For the Christian our indoctrination comes from the Bible; which is Christ’s Word—Genesis to Revelation. Being indoctrinated in God’s Word is not a concept of the Enlightenment, or the Reformation before that, or the Scholastic Period during the Middle-Ages, nor is it the by-product of some supposedly Constantinian understanding of the Christ faith.  No, being indoctrinated in one’s faith-system is something that God has intended since the beginning.

To be made in God’s Image (imago Dei) is meant to convey the idea of shadowing our Creator. In the beginning, the Lord God made man (male and female) to bear His image throughout all creation.  He created mankind to be His representatives. Now the only way to truly represent God is to mirror who He is—His thoughts and actions—in our daily lives, as we think and act in a godly fashion.  Peter highlights this in his 2nd epistle:

  • “May grace and peace be multiplied to you in the knowledge of God and Jesus our Lord. His divine power has granted to us all things that pertain to life and godliness, through the knowledge of him who called us to his own glory and excellence, by which he has granted to us his precious and very great promises, so that through them you may become partakers of the divine nature, having escaped from the corruption that is in the world because of sinful desire” (2Pet 1.3-4; emphasis added).

Peter then goes on and highlights that which enables them (us) to live godly lives. Something, he says he intends to remind them of continually until he departs with the Lord so that “after [his] departure you may be able at any time to recall these things.” (2Pet 1.15). What things? The truth of God, rather than “cleverly devised myths” (2Pet 1.16) …truths that were greater even than eyewitness accounts (as important as those are) “the prophetic word” which acts as “a lamp shining in a dark place” (2Pet 1.19; cf. Psa 18.28) to guide their (our) hearts.

Deut 6: A reference point to Godly Indoctrination

This concept of indoctrination, to which Peter speaks was not new but old. For Moses, many years before instructed the nation of Israel with the following truths:

  • Deut 6:1 “Now this is the commandment, the statutes and the rules that the LORD your God commanded me to teach you, that you may do them in the land to which you are going over, to possess it, that you may fear the LORD your God, you and your son and your son’s son, by keeping all his statutes and his commandments, which I command you, all the days of your life, and that your days may be long” (Deut 6.1-2)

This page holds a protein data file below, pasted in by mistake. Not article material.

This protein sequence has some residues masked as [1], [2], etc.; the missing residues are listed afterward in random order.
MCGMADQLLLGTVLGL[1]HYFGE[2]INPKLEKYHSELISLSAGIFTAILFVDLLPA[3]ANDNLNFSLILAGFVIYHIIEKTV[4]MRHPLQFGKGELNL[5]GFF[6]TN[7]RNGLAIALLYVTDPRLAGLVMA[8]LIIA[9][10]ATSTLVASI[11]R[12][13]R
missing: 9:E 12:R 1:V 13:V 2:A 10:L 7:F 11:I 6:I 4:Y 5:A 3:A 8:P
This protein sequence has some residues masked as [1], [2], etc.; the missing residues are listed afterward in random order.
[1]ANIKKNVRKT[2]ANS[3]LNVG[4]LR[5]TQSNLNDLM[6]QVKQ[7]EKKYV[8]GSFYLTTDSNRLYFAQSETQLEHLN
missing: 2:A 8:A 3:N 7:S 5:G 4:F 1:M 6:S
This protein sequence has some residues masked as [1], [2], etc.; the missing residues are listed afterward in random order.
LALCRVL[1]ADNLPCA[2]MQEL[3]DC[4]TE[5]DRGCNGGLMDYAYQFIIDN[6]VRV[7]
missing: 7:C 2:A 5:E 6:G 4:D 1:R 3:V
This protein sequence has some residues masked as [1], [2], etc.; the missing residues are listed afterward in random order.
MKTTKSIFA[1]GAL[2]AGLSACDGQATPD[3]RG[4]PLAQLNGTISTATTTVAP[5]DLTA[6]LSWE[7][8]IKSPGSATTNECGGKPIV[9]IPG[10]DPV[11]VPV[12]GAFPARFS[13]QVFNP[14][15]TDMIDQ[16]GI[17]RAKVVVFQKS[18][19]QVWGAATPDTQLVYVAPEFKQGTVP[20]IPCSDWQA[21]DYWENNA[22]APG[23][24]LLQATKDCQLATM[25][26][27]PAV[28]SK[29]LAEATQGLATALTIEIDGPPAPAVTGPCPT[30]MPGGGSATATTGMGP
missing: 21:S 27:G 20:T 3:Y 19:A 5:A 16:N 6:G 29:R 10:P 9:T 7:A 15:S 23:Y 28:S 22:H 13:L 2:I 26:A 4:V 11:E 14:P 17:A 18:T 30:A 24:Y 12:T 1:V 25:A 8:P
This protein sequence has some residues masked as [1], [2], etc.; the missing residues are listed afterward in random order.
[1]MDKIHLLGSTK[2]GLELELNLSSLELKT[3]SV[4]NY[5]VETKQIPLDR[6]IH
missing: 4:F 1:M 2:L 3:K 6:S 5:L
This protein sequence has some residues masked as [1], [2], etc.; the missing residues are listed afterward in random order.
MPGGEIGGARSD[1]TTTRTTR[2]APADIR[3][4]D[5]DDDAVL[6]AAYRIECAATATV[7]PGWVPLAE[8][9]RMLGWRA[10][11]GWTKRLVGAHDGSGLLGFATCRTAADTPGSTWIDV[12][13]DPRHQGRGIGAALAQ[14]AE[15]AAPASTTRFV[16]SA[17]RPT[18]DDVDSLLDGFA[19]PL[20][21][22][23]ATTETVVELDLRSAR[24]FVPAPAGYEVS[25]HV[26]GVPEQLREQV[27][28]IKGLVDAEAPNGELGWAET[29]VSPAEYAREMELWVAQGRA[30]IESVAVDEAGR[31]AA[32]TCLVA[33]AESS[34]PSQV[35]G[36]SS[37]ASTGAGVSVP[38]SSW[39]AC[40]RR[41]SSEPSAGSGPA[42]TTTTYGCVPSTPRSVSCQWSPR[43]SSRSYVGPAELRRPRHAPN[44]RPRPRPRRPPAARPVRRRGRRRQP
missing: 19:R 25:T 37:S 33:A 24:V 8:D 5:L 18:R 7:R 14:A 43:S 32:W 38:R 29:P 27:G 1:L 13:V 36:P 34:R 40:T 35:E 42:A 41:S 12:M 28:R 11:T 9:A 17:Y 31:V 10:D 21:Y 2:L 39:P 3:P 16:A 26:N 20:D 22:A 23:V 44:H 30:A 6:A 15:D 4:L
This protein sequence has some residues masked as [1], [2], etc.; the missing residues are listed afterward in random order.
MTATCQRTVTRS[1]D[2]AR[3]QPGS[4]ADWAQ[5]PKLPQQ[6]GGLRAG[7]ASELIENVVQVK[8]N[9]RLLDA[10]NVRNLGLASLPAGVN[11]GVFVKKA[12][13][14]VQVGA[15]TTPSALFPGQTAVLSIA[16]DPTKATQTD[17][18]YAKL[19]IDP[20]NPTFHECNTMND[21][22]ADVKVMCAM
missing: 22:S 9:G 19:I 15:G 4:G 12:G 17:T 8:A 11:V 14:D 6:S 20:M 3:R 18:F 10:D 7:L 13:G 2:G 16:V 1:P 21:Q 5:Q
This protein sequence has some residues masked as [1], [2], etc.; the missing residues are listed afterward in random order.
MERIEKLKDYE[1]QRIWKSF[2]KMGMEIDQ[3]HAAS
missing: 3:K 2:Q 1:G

Jacob’s descendants were not to look at the Word of God—including His commandments—as burdensome or tasking, but as a token of grace. These instructions of the Lord were given so that the people might know how to think and live in a manner pleasing to Him.  By following God’s commands for all of life the people were promised very rich blessings; both temporal and eternal.  Not only were they to treasure His teachings, but the Lord God also instructed them to…

  • “teach them diligently to your children, and you shall talk of them when you sit in your house, and when you walk by the way, and when you lie down, and when you rise” (Deut 6.7).

In short, they were commanded to indoctrinate their children with the truth of God. It didn’t matter if they were working, or walking, or preparing for bed etc. Whatever they were found doing, when the occasion called for it (and there would be plenty of those as any parent knows), they were to instruct their children faithfully in the ways of the Lord. God even tells the Israelites:

  • “You shall being them as a sign on your hand, and they shall be as frontlets between your eyes. You shall write them on the doorposts of your house and on your gates” (Deut 6.8).

This language is metaphoric and not meant to be taken in a wooden-literal sense. In the first part of the verse pertaining to the hand and head (i.e. between your eyes), the Israelites are being told to treat God’s commandments as that which governs their thoughts and their actions, whether they work or play. The second portion of the verse pertains to God’s governing light it the home (i.e. doorposts of the house), and in civil society (i.e. your gates).  God’s Word was meant to be authoritative in the home guiding the family’s thought and action, as well as the civil society’s thought and action. The Bible (Torah= Law/Instruction) was meant to be the indoctrinating document for all of life.

What’s Changed in a Few Thousand Years?

Absolutely nothing, at least when we are talking about governing principles in regards to a person’s world and life view.  Worldviews are the elementary principles of human life (individually, familiarly, and societally) that are based upon an authoritative foundation.  We must be careful with not only what foundation stone our lives are built upon (the Christ of God), but also what materials we use in building upon it (His doctrine/teachings).  We must also be aware of what we are allowing ourselves to be indoctrinated with, and this includes our children and the least among us. For how we think will have a direct bearing on our actions in life, and the activity of our society. As our 24/7 news cycle ought to show us.



1 The Ben Shapiro Show, Sunday Special Episode 50: William Lane Craig. Time-stamp: 57:40—58:45.

2 William Lane Craig, Reasonable Faith: Christian Truth and Apologetics, 3rd ed. (Wheaton, IL: Crossway Books, [1984], 2008), 29, Adobe Digital Editions.

3 Ibid, 30.

4 Ibid, 30.

5 William Lane Craig, “The Bible Tells Me So! So?” Reasonable Faith with William Lane Craig, March 26, 2017, accessed May 23, 2019,


7 Norman L. Geisler and Ronald M. Brooks, Come Let us Reason: An Introduction to Logical Thinking (Grand Rapids, MI: Baker Books, 1990). They write that “Argumentum ad Verecundiam (appeal to authority) … [means] ‘Accept this because some authority said it…The mere appeal to authority should never be substituted for evidence or a good argument. However, it is not always wrong to trust an authority… [For example,] any appeal to authority is justified if there is evidence that it is an ultimate authority…” in such cases the authors argue the authority “knows the evidence better than we do.” (p. 98, 99).

The Christian justification for appealing to the Holy Bible as authoritative is not just because “The Bible says so…” (i.e. it’s God’s Word and He has spoken). The Bible is seen as a valid authority to be appealed to, as well as being used to judge all other standards—something that all ultimate standards attempt to do—because it alone makes sense of the world in which we live. The Bible offers the framework that makes knowledge possible, explaining why things are the way they are, pointing to how things ought to be.